# Why does combining a numerical sum and integral give a “non-numerical values” error?

I am running this code:

TestInt[x_] := NSum[NIntegrate[1/(n t (E^t - 1)), {t, x, Infinity}], {n, 1, 10}]

TestInt[10]


and getting the error message:

The integrand 1/((-1+E^t)\n\t) has evaluated to non-numerical values for all sampling points in the region with boundaries {{Infinity,10.}}.

It does give me an answer all the values I plug into TestInt, but they all come with this error message. Why? Can I trust the answers it is giving me, and how can I avoid this issue?

• int[x_?NumericQ, n_?NumericQ] := NIntegrate[1/(n t (E^t - 1)), {t, x, Infinity}], then compute sum: NSum[int[10, n], {n, 1, 10}]. The problem is that NIntegrate and NSum require numerical arguments. – Alx Oct 24 '19 at 15:37

From the documentation:

NSum first localizes the values of all variables, then evaluates f with the variables being symbolic, and then repeatedly evaluates the result numerically.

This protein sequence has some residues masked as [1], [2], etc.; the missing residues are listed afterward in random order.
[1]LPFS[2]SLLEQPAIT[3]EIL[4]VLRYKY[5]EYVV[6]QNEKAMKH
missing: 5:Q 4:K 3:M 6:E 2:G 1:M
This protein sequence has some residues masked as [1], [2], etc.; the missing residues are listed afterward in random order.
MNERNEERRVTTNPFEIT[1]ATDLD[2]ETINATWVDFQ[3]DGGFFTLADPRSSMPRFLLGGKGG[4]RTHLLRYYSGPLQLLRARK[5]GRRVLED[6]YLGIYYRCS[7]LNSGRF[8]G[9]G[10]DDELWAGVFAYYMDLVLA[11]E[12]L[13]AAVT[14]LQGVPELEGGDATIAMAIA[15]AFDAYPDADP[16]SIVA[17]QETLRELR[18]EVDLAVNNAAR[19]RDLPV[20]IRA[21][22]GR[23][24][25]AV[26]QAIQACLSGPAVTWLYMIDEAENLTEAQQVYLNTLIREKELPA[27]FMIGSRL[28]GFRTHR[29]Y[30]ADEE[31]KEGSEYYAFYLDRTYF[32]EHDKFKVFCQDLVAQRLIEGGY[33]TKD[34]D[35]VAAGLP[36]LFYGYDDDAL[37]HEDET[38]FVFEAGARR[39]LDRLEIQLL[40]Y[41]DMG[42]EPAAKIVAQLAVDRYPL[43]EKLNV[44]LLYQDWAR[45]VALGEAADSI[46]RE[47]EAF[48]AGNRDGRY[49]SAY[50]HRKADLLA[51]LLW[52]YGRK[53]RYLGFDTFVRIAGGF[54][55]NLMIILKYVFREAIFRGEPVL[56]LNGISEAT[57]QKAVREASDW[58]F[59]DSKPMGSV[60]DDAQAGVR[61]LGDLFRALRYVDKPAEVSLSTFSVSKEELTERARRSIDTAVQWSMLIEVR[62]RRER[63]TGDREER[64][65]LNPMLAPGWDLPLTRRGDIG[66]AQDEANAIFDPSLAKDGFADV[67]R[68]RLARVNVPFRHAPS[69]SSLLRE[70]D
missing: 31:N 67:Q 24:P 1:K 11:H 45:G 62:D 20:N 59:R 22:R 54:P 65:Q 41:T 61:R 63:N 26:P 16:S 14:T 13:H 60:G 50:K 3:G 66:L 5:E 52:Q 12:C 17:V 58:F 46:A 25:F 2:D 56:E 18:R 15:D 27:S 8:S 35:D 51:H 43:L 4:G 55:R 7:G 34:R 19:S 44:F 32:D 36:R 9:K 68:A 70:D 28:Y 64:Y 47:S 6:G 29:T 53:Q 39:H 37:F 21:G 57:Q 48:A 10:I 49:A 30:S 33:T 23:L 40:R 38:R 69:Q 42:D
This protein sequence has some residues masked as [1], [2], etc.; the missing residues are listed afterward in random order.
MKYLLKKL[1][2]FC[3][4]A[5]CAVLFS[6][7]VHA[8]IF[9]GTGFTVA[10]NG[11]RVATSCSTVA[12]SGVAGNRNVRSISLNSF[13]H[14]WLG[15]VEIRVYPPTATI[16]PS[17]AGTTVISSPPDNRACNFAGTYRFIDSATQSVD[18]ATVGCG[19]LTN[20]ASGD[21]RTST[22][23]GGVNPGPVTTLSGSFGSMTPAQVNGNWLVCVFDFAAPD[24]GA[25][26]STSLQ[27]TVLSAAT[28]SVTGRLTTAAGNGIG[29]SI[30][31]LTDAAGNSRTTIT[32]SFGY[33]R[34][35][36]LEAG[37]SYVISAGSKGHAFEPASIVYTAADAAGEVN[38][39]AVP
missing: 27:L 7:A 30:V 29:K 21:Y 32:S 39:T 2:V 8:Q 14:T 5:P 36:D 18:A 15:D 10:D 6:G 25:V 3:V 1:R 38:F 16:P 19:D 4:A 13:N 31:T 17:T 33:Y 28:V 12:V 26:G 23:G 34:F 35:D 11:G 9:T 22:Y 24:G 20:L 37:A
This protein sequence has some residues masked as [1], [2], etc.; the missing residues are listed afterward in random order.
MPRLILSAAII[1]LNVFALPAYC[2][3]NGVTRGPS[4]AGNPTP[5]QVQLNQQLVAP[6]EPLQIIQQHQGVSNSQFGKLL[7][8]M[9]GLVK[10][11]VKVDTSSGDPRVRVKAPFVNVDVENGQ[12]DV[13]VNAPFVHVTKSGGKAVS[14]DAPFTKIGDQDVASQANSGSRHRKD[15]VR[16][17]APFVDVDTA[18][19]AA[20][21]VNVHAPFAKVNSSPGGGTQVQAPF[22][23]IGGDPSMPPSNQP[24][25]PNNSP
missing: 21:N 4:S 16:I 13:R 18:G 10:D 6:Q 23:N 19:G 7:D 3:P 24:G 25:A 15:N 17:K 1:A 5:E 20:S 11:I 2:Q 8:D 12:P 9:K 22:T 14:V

It's the symbolic evaluation that produces the message.

The fix is to prevent symbolic input to NIntegrate:

f[n_Integer, x_?NumericQ] := NIntegrate[1/(n t (E^t - 1)), {t, x, Infinity}]
TestInt[x_] := NSum[f[n, x], {n, 1, 10}
(* 0.0000121759 *)


It also occurs to me that you're really not using the power of NSum here. NSum works hard to enhance convergence of long/infinite sums: that's why it tries symbolic analysis first. To just add up a bunch of numbers, Total is simpler and faster.

TestInt[x_] := Total[Table[
NIntegrate[1/(n t (E^t - 1)), {t, x, Infinity}], {n, 1, 10}]]
TestInt[10]
(* 0.0000121759 *)